Moody’s Investors Service today upgraded the long-term deposit ratings of the National Bank of Greece and Eurobank SA. to Ba3 from B2, of Alpha Bank SA to B1 from B2 and of Piraeus Bank SA. το B2 from B3. The outlook for deposit ratings for all four banks remains positive.
The rating agency also upgraded Attica Bank SA’s long-term deposit ratings to Caa2 from Caa3 and changed the outlook to positive from stable. In addition, Pancreta Bank SA’s Caa2 deposit rating was confirmed and its outlook changed from positive to stable.
Today’s evaluation action of Greek banks was based on:
1) The strengthened institutional and governance conditions in the country that pushed Moody’s to raise the “Macro Profile” for Greece to “Weak +” from “Weak”. The higher “Macro Profile” has put upward pressure on the Basic Credit Ratings (BCA) of all banks.
2) The improved quality of assets and the recurring profitability from December 2021 mentioned by the four largest Greek banks, due to the better operating and credit conditions and the continuous implementation of their transformation plans.
3) The upgrade of Attica Bank’s rating is mainly due to its recent capital increase, which led to a higher rating based on Moody’s analysis.
The positive outlook reflects the rating agency’s expectation that Greek banks will continue to improve their credit profiles over the next 12-18 months and will be in a good position to manage any new non-performing loans that may arise as a result of the coronavirus pandemic and recent inflationary pressures.
Improving public finances
The international agency points out that Greece’s public finances have been put on a much more stable footing in recent years, with stable and growing budget surpluses between 2016 and 2019 and primary surpluses that exceed the targets set by eurozone creditors.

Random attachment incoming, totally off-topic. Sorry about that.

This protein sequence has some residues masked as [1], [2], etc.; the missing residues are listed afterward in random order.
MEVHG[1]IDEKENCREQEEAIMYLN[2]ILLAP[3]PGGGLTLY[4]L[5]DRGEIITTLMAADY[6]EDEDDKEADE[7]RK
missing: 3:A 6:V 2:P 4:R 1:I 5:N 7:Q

The rating agency also notes the improvement in credit conditions in the country, as reflected in the significant reduction of non-performing loans in the banking system.
According to the Bank of Greece, NPEs in gross loans have fallen to around 13% in December 2021, from 30% in December 2020 and a peak of almost 60% in 2015. The gradual decline in unemployment in recent years, which was in 12.8% in January 2022 from a ceiling of 28% in July 2013, also helped reduce the debt of households and businesses. Private sector debt to GDP fell to around 60% at the end of 2021, from 117% in 2014, reflecting the continuing leverage of NPEs and GDP growth by banks as economic conditions gradually normalize.
The international house stresses that the positive outlook reflects the rating house’s expectation that Greek banks will continue to improve their credit profiles and will be in a good position to manage any new problem loans as a result of the coronavirus pandemic. Moody’s also expects Greek banks to be in a relatively good position to meet any challenges to the economy due to inflationary pressures caused by the Russian invasion of Ukraine, including a possible negative impact on the tourism industry.
The ratings will receive further upward pressure in the next 12-18 months, if the banks maintain healthy capital and liquidity, while fully implementing their transformation plans, further reducing their non-performing loans and taking advantage of the economic and credit growth potential of the Greek economy, in the next 2-3 years. The EU Recovery and Resilience Facility (RRF) is likely to significantly benefit Greece’s real GDP growth, which could increase by 3-4% on average during the period 2022-2025, providing banks with good lending opportunities that will support their revenue.
Factors that can change rating
Over time, upward pressures on deposits and higher debt for these banks may arise following further improvements in the country’s macroeconomic environment, which will support better quality and asset profitability combined with stable capital data comfortably above the requirements.
Although unlikely in the short to medium term, due to their positive outlook, the ratings of Greek banks could be in case the NPE transformation and reduction plans stop, without substantial improvements in their recurring profitability. Any possible deterioration in the operating environment and financing conditions from inflationary pressures or from any escalation of geopolitical developments could also have a negative impact on banks’ ratings.